The Bourne Legacy
- C+ Community Grade
- Director: Tony Gilroy
- Cast: Jeremy Renner, Rachel Weisz, Edward Norton
- Rated: PG-13
- Running time: 135 minutes
The fight sequences in the Bourne series are short on roundhouses, uppercuts, or anything like the wind-up from a Popeye cartoon—just fists or fury, quick and devastating, preceded by a minimum of talk. That was the core aesthetic of 2002’s The Bourne Identity, which answered a decade of bloated action movies with a fleet, efficient, no-frills thriller, built around a hero who’s an enigma even to himself. The second two entries, The Bourne Supremacy and The Bourne Ultimatum, both directed by Paul Greengrass, added the docu-realist texture of his Bloody Sunday, while his star, Matt Damon, refined the latest in a career full of characters with slippery identities. With Greengrass and Damon gone, writer-director Tony Gilroy—who scripted all three entries and proved he was a more-than-capable director with Michael Clayton and Duplicity—takes the franchise back to square one with The Bourne Legacy, as if no one will remember the other three films existed. What was fresh a decade ago now seems like boilerplate.
Some of the mythology does remain. Gilroy ingeniously layers Bourne’s exposure of Operation Blackbriar with the CIA’s decision to shut down another secret black-ops program, Operation Outcome, by wiping out its field agents and any other disposables with knowledge of its human-engineering experiments. Jeremy Renner makes a capable Damon replacement as a super-agent who’s first seen scaling the mountains of Alaska before the powers-that-be, led by Edward Norton, order a hit on him and various unsuspecting operatives. After escaping a surprise attack, Renner hooks up with an Outcome scientist (Rachel Weisz) who also slips a death sentence, and the pair works together to expose the perpetrators while dodging bullets.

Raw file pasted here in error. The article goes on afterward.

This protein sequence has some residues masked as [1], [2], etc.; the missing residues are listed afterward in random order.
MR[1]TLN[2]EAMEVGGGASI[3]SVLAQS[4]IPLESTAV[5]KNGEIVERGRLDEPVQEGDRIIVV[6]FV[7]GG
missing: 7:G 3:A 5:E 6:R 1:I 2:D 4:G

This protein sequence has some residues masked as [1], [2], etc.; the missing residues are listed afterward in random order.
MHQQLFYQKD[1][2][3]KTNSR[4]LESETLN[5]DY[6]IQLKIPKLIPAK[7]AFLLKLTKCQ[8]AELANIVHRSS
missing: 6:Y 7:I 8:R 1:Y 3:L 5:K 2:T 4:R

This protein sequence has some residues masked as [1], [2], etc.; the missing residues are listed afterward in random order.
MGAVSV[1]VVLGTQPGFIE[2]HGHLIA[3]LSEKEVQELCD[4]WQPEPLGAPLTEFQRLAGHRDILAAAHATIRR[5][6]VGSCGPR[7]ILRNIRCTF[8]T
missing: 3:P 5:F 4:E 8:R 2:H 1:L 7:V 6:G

Working from Eric Van Lustbader’s book—fitting that Van Lustbader is also a fill-in, for original Bourne author Robert Ludlum—Gilroy does the unforgivable by turning out a lean thriller at a fatty 135 minutes, mainly by making the conspiracy plot far more complicated than it needs to be. Once Renner and Weisz finally join forces, The Bourne Legacy rebottles much of the chemistry that Damon and Franka Potente shared in the first film, like an us-against-the-world Stockholm syndrome. The action sequences are cleaner but less distinctive than those in the Greengrass Bournes, adding to the impression that Gilroy’s back-to-basics approach involves little more than mashing the reset button. As any Bourne character can testify, you can never go home again.